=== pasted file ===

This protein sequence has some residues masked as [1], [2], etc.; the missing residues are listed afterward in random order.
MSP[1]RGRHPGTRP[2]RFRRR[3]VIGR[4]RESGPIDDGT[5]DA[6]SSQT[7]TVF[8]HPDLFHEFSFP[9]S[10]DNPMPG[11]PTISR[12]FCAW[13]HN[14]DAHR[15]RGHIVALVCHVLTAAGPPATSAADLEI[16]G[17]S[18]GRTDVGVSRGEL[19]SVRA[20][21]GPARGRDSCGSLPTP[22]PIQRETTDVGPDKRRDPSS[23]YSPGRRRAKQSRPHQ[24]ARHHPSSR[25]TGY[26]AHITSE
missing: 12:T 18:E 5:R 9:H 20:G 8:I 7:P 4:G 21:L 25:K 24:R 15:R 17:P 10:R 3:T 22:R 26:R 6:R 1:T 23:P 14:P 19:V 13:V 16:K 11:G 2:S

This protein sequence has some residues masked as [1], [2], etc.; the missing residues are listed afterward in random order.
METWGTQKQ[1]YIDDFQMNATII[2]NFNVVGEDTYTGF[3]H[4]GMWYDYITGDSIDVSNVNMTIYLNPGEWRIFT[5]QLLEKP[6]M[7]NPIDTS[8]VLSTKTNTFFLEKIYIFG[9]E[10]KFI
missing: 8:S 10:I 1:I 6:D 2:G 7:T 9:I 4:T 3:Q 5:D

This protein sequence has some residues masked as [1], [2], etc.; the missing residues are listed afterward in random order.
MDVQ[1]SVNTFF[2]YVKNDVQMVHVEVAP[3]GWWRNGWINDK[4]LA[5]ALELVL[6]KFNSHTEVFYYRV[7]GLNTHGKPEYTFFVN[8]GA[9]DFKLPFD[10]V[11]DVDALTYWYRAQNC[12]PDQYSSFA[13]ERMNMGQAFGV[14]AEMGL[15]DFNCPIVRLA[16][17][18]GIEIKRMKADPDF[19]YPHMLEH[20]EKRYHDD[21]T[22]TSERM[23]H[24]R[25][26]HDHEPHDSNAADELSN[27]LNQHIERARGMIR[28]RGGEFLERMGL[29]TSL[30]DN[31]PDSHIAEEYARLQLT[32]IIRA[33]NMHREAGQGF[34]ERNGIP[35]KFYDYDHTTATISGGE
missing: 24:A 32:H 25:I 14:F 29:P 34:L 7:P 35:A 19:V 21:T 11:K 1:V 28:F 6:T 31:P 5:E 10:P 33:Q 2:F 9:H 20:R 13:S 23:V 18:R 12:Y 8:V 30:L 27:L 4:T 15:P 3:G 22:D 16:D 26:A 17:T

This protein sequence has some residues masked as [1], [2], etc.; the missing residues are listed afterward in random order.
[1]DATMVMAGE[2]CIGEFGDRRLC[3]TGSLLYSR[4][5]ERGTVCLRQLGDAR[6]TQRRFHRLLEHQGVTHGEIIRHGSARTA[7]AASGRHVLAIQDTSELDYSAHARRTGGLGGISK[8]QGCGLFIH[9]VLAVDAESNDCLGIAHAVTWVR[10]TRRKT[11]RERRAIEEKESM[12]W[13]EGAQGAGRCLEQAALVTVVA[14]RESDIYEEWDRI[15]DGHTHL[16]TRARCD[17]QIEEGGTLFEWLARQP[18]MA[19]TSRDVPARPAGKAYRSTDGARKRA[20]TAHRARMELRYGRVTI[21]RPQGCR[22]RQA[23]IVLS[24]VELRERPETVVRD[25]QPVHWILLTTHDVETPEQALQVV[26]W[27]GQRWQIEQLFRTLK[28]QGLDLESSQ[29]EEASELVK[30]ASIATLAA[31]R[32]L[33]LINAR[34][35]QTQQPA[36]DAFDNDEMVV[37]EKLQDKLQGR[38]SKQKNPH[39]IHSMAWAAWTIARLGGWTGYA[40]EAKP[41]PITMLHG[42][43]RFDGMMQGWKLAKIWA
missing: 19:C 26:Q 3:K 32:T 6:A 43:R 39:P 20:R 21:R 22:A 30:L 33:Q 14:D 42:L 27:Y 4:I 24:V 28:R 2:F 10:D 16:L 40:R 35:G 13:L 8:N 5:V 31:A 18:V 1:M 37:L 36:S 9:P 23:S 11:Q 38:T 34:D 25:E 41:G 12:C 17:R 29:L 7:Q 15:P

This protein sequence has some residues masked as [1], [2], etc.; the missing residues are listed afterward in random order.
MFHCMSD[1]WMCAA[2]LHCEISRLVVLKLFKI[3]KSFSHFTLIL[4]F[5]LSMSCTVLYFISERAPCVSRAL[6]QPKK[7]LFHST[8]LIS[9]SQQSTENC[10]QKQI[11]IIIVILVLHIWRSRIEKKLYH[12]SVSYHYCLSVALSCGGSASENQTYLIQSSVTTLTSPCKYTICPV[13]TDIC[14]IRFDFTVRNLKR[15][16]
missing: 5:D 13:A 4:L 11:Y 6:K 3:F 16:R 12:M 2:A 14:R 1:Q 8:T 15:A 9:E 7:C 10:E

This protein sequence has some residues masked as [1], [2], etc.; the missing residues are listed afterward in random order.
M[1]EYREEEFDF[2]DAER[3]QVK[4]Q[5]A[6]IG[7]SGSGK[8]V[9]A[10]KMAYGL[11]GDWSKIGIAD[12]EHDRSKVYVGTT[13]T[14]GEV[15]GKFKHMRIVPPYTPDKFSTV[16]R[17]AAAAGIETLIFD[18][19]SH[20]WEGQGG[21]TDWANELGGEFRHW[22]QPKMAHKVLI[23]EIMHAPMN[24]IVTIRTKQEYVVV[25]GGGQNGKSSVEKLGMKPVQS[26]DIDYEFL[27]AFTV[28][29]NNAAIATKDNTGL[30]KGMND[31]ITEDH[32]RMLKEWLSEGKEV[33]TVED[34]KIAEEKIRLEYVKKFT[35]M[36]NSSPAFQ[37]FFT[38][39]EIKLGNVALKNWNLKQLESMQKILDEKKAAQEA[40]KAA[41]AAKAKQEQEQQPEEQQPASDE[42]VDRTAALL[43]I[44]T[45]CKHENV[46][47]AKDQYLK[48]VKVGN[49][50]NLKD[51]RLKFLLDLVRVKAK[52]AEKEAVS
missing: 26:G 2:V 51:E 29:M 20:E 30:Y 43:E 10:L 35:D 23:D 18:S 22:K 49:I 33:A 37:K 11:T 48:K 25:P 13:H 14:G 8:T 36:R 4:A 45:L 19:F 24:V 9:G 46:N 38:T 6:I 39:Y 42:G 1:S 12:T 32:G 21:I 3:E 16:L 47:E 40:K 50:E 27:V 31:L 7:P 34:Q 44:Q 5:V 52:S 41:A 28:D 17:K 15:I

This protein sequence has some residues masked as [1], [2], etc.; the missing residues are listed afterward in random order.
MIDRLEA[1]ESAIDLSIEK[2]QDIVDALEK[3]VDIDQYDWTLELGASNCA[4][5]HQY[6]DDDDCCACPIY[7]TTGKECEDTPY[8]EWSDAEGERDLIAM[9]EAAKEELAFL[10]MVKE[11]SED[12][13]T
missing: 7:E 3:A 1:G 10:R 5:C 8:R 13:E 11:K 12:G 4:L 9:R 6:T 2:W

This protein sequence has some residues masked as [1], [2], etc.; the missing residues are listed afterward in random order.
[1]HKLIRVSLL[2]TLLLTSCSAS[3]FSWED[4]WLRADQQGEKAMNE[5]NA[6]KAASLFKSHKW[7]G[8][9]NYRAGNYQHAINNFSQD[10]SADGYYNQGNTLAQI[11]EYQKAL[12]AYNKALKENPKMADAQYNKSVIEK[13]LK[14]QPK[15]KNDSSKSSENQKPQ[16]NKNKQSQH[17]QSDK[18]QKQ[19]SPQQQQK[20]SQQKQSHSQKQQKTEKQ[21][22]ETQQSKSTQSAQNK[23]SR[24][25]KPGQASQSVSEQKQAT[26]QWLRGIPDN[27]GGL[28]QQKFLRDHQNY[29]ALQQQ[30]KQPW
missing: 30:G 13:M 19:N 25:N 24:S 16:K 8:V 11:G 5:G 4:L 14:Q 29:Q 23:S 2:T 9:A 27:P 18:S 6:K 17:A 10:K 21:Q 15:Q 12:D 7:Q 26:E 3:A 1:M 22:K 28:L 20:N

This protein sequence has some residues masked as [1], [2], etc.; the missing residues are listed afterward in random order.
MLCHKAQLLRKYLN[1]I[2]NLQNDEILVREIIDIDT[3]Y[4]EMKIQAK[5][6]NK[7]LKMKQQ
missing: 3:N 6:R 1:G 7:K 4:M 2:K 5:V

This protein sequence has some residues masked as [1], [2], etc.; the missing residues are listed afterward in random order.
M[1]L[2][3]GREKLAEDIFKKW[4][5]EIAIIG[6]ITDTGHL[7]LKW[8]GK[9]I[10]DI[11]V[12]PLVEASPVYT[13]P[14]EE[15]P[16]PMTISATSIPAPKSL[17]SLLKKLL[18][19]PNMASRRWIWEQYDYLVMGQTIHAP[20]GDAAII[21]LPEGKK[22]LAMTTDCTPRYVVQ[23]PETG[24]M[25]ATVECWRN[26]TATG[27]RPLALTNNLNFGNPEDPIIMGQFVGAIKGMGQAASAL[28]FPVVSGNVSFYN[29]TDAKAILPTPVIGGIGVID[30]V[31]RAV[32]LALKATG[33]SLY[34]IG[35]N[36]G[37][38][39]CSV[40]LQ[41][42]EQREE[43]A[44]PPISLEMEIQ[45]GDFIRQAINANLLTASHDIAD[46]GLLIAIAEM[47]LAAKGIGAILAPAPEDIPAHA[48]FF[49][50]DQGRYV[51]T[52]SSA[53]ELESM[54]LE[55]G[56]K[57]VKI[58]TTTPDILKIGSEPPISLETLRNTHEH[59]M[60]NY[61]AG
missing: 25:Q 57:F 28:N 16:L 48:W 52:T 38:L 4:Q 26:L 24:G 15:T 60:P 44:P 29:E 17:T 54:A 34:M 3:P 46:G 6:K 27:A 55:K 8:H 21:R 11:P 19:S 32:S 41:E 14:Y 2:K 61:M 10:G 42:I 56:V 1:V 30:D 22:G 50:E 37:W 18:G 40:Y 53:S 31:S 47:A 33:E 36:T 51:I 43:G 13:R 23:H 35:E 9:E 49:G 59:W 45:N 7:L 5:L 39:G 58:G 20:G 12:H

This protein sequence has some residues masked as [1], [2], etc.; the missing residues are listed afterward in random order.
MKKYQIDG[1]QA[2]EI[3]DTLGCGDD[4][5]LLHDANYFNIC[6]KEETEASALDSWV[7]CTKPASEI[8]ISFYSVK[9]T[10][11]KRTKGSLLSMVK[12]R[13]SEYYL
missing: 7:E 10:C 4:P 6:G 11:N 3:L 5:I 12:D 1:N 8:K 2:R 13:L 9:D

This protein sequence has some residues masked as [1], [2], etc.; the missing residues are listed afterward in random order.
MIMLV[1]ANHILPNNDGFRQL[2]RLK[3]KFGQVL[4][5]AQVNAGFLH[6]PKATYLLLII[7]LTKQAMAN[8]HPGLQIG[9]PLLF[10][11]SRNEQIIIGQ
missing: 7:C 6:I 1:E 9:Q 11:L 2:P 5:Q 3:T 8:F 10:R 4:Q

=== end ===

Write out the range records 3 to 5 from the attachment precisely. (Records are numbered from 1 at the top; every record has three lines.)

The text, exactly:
This protein sequence has some residues masked as [1], [2], etc.; the missing residues are listed afterward in random order.
MDVQ[1]SVNTFF[2]YVKNDVQMVHVEVAP[3]GWWRNGWINDK[4]LA[5]ALELVL[6]KFNSHTEVFYYRV[7]GLNTHGKPEYTFFVN[8]GA[9]DFKLPFD[10]V[11]DVDALTYWYRAQNC[12]PDQYSSFA[13]ERMNMGQAFGV[14]AEMGL[15]DFNCPIVRLA[16][17][18]GIEIKRMKADPDF[19]YPHMLEH[20]EKRYHDD[21]T[22]TSERM[23]H[24]R[25][26]HDHEPHDSNAADELSN[27]LNQHIERARGMIR[28]RGGEFLERMGL[29]TSL[30]DN[31]PDSHIAEEYARLQLT[32]IIRA[33]NMHREAGQGF[34]ERNGIP[35]KFYDYDHTTATISGGE
missing: 24:A 32:H 25:I 14:F 29:P 34:L 7:P 35:A 19:V 21:T 11:K 1:V 28:F 6:T 31:P 5:E 10:P 33:Q 2:F 9:H 20:R 13:S 23:V 18:R 12:Y 8:V 30:L 27:L 4:T 15:P 3:G 22:D 16:D 26:A 17:T

This protein sequence has some residues masked as [1], [2], etc.; the missing residues are listed afterward in random order.
[1]DATMVMAGE[2]CIGEFGDRRLC[3]TGSLLYSR[4][5]ERGTVCLRQLGDAR[6]TQRRFHRLLEHQGVTHGEIIRHGSARTA[7]AASGRHVLAIQDTSELDYSAHARRTGGLGGISK[8]QGCGLFIH[9]VLAVDAESNDCLGIAHAVTWVR[10]TRRKT[11]RERRAIEEKESM[12]W[13]EGAQGAGRCLEQAALVTVVA[14]RESDIYEEWDRI[15]DGHTHL[16]TRARCD[17]QIEEGGTLFEWLARQP[18]MA[19]TSRDVPARPAGKAYRSTDGARKRA[20]TAHRARMELRYGRVTI[21]RPQGCR[22]RQA[23]IVLS[24]VELRERPETVVRD[25]QPVHWILLTTHDVETPEQALQVV[26]W[27]GQRWQIEQLFRTLK[28]QGLDLESSQ[29]EEASELVK[30]ASIATLAA[31]R[32]L[33]LINAR[34][35]QTQQPA[36]DAFDNDEMVV[37]EKLQDKLQGR[38]SKQKNPH[39]IHSMAWAAWTIARLGGWTGYA[40]EAKP[41]PITMLHG[42][43]RFDGMMQGWKLAKIWA
missing: 19:C 26:Q 3:K 32:T 6:A 43:R 39:P 20:R 21:R 22:A 30:L 33:Q 14:D 42:L 27:Y 4:I 24:V 28:R 2:F 10:D 16:L 40:R 35:G 13:L 8:N 5:V 31:A 18:V 1:M 37:L 36:S 9:P 23:S 11:Q 38:T 34:D 25:E 41:G 12:C 17:R 29:L 7:Q 15:P

This protein sequence has some residues masked as [1], [2], etc.; the missing residues are listed afterward in random order.
MFHCMSD[1]WMCAA[2]LHCEISRLVVLKLFKI[3]KSFSHFTLIL[4]F[5]LSMSCTVLYFISERAPCVSRAL[6]QPKK[7]LFHST[8]LIS[9]SQQSTENC[10]QKQI[11]IIIVILVLHIWRSRIEKKLYH[12]SVSYHYCLSVALSCGGSASENQTYLIQSSVTTLTSPCKYTICPV[13]TDIC[14]IRFDFTVRNLKR[15][16]
missing: 5:D 13:A 4:L 11:Y 6:K 3:F 16:R 12:M 2:A 14:R 1:Q 8:T 15:A 9:E 7:C 10:E